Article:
An important finding of the present study was the influence of sound on cortical activity. The masking of tinnitus is a popular treatment method. Therefore, during audiometry, a sound that matched and therefore masked an individual's tinnitus was used as the acoustic stimulation for EEG. In the tinnitus patients, sound application changed spontaneous activity in the prefrontal, frontal, parietal, temporal, central and occipital cortices on the left or right, depending on the region. The amplitude of the beta-1, beta-h and delta waves was increased, and the amplitude of the alpha-1 wave was decreased; sound stimulation emphasized this pathology in the tinnitus patients. Two other observations regarding the alpha-1 and delta waves indicated a tendency to return to normal after acoustic stimulation. Sound stimulation, however, inconsistently affected cortical activity; it did not appear to modify the same waves that were observed to be abnormal in a particular lobe. Moreover, the temporal region, which is considered a potential origin of tinnitus, was modified only very slightly.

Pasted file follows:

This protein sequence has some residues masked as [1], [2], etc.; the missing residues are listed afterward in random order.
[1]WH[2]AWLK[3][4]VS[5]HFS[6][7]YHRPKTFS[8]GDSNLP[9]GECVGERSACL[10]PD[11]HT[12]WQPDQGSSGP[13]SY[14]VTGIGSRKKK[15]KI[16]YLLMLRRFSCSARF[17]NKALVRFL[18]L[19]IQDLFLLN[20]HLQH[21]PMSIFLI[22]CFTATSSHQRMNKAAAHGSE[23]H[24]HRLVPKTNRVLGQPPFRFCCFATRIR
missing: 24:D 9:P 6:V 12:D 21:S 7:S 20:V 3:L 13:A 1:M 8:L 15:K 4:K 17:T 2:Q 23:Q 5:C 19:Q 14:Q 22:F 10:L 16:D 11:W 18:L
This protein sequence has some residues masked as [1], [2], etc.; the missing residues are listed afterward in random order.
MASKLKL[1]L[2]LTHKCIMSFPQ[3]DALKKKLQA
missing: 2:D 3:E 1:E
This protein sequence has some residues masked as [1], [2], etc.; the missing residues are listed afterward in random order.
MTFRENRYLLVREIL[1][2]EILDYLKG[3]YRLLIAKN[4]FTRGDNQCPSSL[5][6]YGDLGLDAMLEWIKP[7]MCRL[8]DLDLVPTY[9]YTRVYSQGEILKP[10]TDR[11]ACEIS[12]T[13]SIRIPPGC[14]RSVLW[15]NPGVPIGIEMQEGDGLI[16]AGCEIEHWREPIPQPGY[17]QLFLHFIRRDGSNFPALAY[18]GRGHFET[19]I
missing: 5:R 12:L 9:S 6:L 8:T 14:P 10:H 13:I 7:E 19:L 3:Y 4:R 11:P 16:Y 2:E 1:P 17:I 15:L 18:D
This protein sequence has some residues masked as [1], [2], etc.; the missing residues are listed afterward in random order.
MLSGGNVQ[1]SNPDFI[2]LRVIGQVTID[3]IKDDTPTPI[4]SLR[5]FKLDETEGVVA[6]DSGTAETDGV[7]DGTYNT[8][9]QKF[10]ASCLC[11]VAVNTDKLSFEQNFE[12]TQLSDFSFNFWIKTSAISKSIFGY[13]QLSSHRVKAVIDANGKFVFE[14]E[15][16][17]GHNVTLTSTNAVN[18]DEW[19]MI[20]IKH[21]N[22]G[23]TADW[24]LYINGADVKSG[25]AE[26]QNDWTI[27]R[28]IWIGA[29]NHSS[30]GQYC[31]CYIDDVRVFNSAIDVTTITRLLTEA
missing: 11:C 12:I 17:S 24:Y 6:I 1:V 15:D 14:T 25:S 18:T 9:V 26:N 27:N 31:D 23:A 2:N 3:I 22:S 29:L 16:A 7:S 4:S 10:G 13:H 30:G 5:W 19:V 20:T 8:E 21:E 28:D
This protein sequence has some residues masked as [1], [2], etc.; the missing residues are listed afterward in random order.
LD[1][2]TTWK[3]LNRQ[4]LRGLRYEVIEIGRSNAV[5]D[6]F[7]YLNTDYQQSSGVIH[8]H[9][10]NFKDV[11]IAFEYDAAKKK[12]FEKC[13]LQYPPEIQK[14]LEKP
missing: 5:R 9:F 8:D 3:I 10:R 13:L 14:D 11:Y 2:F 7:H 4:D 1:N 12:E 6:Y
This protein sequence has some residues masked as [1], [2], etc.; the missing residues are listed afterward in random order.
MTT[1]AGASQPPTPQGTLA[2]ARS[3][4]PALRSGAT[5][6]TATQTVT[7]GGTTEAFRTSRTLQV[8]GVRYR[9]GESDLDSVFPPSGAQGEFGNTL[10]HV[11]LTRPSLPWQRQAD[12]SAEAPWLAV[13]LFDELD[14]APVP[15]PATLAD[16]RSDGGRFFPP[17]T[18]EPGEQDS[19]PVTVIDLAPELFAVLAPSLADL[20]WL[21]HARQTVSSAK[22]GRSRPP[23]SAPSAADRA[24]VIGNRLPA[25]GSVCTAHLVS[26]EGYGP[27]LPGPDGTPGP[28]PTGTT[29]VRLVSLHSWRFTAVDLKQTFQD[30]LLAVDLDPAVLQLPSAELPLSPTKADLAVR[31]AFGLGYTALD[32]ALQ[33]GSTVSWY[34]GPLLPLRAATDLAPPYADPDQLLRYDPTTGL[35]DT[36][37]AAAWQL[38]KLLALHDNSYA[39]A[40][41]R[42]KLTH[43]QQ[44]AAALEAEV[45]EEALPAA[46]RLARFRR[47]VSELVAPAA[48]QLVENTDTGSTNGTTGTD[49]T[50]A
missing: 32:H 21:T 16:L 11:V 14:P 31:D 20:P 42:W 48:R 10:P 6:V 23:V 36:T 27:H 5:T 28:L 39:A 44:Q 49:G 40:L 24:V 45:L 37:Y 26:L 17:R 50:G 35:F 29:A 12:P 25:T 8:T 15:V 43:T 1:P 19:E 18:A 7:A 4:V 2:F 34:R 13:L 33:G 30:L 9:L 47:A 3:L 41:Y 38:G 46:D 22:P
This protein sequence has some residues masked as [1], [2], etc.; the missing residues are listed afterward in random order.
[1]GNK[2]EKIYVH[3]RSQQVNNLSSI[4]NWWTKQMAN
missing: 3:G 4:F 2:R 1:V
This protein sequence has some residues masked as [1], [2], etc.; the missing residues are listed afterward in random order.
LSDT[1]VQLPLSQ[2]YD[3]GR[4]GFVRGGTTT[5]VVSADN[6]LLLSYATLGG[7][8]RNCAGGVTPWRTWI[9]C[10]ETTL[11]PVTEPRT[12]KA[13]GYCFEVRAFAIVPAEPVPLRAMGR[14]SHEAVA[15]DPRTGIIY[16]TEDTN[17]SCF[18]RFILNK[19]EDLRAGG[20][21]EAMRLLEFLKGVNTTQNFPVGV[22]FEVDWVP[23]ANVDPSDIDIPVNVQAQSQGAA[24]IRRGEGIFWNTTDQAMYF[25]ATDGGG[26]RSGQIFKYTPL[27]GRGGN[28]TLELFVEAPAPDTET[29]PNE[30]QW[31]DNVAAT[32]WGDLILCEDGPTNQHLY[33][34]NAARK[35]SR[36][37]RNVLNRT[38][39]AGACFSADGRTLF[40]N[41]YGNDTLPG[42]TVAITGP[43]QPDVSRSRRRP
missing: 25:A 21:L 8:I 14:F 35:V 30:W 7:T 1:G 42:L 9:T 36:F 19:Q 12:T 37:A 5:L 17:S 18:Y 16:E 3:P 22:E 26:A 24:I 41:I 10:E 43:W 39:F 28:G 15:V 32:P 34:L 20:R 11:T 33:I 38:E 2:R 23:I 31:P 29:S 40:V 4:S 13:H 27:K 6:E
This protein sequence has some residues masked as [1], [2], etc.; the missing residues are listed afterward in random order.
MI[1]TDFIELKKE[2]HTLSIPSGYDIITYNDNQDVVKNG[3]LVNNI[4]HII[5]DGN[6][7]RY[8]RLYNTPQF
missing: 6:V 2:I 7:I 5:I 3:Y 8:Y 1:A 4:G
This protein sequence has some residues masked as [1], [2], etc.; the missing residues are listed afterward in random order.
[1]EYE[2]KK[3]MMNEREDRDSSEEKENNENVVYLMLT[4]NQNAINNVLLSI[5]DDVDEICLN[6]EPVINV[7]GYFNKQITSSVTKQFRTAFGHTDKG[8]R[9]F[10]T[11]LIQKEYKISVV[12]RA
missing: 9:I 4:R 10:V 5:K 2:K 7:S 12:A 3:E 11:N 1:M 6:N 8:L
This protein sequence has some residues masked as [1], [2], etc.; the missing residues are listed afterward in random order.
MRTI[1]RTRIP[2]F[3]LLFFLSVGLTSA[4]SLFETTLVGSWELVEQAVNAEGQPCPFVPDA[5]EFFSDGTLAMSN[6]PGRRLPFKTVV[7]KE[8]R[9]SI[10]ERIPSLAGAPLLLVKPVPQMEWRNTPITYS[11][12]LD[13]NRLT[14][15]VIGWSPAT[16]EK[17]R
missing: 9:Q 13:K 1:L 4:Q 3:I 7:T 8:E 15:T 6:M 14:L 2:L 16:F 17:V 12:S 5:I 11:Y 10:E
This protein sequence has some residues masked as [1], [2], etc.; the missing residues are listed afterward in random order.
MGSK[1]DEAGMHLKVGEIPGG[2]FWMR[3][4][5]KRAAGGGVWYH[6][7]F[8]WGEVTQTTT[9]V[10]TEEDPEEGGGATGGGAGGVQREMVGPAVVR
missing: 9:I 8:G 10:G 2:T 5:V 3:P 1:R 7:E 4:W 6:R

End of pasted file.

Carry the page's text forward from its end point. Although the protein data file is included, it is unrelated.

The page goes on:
Zeng (7) observed the intensification of alpha power, followed by tinnitus suppression, when external stimulation was applied via a cochlear implant to the apical part of the cochlea. The sound delivered was specific, i.e., a low rate less than 100 Hz and softer than the tinnitus, unlike in the present study, in which the acoustic stimulation was individually selected according to the subject's tinnitus. Weisz (11) reported desynchronization of the rhythm between 6 and 12 Hz (theta, alpha) after sound stimulation and discussed the inhibitory effect of alpha activity on tinnitus sensation.

Thus, the usefulness of sound therapy for tinnitus patients is not clear. Additionally, the healthy subjects, in contrast with the tinnitus patients, did not demonstrate any changes in spontaneous cortical activity during acoustic stimulation. Thus, while the dyssynchrony-synchrony theory of tinnitus is supported by cortical activity, concomitant sensory, biophysiologic, metabolic-electrophysiologic and neurochemical aspects are also involved (12).